Convention Discussion: Fight to Free the Cuban 5

BY: Richard Grassl| February 20, 2014

Submitted for discussion by Richard Grassl of Washington

It is impossible to talk about normalizing relations with Cuba without first mentioning that the unjust incarceration of the Cuban Five violates every ethical and moral standard defined in the UN Declaration of Human Rights of 1947.  

An embargo is any prohibition imposed by law upon commerce for the collection of debt or to recover punitive damages.  According to international law, the Naval Conference of London in 1909 established that a blockade is an act of war.  The problem with US policy toward Cuba, today, apparently stems from the fact that the US government remains unwilling to recognize the revolutionary government of Cuba.  

The reverberations felt after the triumph of the Cuban revolution were not shared equally by sovereign countries around the world.  For example, the US Foreign Assistance Act of 1964 ignored Cuba’s compensation law (no. 861) of July 6, 1960 that stipulated the amount of compensation to property owners and governments for nationalizations to be paid by Cuban Republic bonds at 2% annual interest for no less than 30 years.  This offer was nullified when President Eisenhower reduced Cuba’s sugar quota to zero in December 1960 and repudiated permanently by President Kennedy, February 7, 1962.

Political motivations aside, it could be argued that any move to normalize relations with Cuba requires a serious change in mentality by the US government.  Ramon Sanchez Parodi, Cuban diplomat, stated in an interview, Friday, Feb. 7, 2014, that the United States has a policy toward Cuba whose goal is “to restore its domination” and noted that “if they don’t give up that idea, there will never be normal relations.”  Recent polls by the Atlantic Council show 56% of US population favor normalization with Cuba (63% in Florida) with an emphasis on incremental change as the best approach to end US isolationist policy.

The Latin American Working Group (LAWG) contends starting dialog with the Cuban government on areas of mutual interest would “lay the groundwork of trust and mutual respect” necessary for substantive talks.  Granting general licenses for all categories of travel and therefore eliminating the specific license category has been a bone of contention for the anti-Castro exile leadership in South Florida.  Yet, does it not seem a more plausible course of action for the State Department to remove Cuba from a spurious list of nations supporting terrorism when it is not a threat to US security?  Second, an opportunity exists to swap Alan Gross, a US contractor imprisoned in Cuba, in exchange for the release and return to Cuba of Gerardo Hernandez, Ramon Labanino and Antonio Guerrero, also known as the Cuban 5.

On June 15-18, 1998, Cuban State Security supplied an FBI delegation with extensive documentation, memos, transcripts of telephone calls etc. about violent activity directed against Cuban territory.   Instead of a measured response, US government officials arrested 5 Cubans for exposing terrorist groups in Florida.  Sadly, Cuban overtures concerning cooperation and diplomacy were derailed and 5 innocent men were convicted in a rigged trial in Miami.  Eventually, a wall of silence provoked by a complacent media around the case was broken when defense lawyers for the Five discovered through FOIA requests that the US government maintained “paid agents” planted in Miami to influence public opinion and prejudice the jury pool to convict the Cuban 5 as spies without a shred of proof.  Incredibly, the State Department continues to refuse to release satellite photo images that would exonerate these 5 innocent men.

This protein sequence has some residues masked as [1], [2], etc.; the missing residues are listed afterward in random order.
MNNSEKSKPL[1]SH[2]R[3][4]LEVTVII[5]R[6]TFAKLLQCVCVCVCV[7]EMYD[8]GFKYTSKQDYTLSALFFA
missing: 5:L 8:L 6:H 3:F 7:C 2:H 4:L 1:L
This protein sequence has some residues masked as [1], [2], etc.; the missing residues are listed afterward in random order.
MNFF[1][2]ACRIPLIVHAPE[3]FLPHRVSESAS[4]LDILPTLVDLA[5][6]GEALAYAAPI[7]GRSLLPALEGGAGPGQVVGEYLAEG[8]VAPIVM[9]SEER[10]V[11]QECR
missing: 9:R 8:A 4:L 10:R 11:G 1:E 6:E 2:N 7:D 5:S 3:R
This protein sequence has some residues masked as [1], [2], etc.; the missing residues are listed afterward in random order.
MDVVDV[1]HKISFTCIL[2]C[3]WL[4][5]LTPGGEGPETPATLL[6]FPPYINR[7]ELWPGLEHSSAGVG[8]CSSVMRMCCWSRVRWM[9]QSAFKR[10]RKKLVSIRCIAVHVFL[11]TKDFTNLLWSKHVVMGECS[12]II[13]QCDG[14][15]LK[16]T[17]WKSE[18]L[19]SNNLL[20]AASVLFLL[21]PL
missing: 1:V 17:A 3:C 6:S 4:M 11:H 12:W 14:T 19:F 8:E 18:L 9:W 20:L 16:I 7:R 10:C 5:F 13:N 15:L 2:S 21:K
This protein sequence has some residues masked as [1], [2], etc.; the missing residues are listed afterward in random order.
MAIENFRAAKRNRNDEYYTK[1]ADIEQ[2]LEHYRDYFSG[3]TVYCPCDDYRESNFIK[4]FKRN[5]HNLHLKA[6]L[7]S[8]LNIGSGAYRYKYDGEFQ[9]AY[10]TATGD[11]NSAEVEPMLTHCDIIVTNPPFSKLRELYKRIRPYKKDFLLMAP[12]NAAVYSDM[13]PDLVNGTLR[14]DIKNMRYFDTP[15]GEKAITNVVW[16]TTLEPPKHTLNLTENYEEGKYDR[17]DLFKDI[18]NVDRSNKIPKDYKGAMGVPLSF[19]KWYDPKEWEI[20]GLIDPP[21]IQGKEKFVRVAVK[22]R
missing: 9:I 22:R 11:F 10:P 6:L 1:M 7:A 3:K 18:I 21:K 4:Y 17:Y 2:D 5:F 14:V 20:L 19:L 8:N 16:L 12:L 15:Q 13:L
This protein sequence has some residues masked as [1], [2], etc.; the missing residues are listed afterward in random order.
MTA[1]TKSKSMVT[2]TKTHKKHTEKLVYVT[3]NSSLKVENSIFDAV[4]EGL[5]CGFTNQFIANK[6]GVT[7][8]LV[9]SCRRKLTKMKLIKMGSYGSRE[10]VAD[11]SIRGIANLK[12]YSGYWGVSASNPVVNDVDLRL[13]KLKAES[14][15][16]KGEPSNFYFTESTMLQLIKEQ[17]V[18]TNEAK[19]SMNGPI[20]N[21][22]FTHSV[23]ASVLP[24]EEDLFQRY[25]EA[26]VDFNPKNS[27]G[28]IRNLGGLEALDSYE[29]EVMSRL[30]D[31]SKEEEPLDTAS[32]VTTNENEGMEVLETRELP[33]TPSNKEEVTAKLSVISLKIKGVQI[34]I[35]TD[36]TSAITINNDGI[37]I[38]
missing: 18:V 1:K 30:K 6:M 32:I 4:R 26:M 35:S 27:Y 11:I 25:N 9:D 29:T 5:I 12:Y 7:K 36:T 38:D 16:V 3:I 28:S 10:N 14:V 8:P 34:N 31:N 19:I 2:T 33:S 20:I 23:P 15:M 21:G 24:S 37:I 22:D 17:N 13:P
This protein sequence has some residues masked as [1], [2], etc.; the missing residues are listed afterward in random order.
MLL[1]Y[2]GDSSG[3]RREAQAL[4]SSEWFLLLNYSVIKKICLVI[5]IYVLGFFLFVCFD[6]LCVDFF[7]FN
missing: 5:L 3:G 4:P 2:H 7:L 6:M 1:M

At the recent CELAC summit in Havana attended by every Latin American nation, President Raul Castro referred to “creation of a common political space … toward the achievement of peace and respect among nations.”  Clearly, this is an open invitation to President Obama to initiate dialog with their neighbor(s) after his handshake with the Cuban president at the memorial for Nelson Mandela, Dec.2013, in South Africa.  

There will be many occasions to express solidarity with Cuba this year as we observe the 52nd anniversary of the US blockade of Cuba.  An especially important item concerns Pastors for Peace tax exempt, not-for-profit status which is under attack by the IRS.  See for details.  

An International Commission of Inquiry into the case of the Cuban Five will be held in London, March 7-8, 2014.

The Third “5 Days for the Cuban 5” in Washington DC is scheduled June 4-11, 2014, sponsored by the International Committee for the Freedom of the Cuban 5.

In conclusion, a quote from Stephen Kimber, distinguished author of the book WHAT LIES ACROSS THE WATER: The Real Story of the Cuban Five, seems appropriate.  “Nothing will change between Cuba and the United States until they resolve the issue of the Five.”

The views and opinions expressed in the Convention Discussion are those of the author alone. The Communist Party is publishing these views as a service to encourage discussion and debate. Those views do not necessarily reflect the views of the Communist Party, its leading bodies or staff members. The CPUSA Constitution, Program, and all its existing policies remain in effect during the Convention discussion period and during the Convention.

For details about the convention, visit the Convention homepage
To contribute to the discussion, visit the Convention Discussion webpage

30th National Convention, Communist Party USA
Chicago | June 13-15, 2014


    Richard Grassl is a member of the Carpenters union in Washington state.

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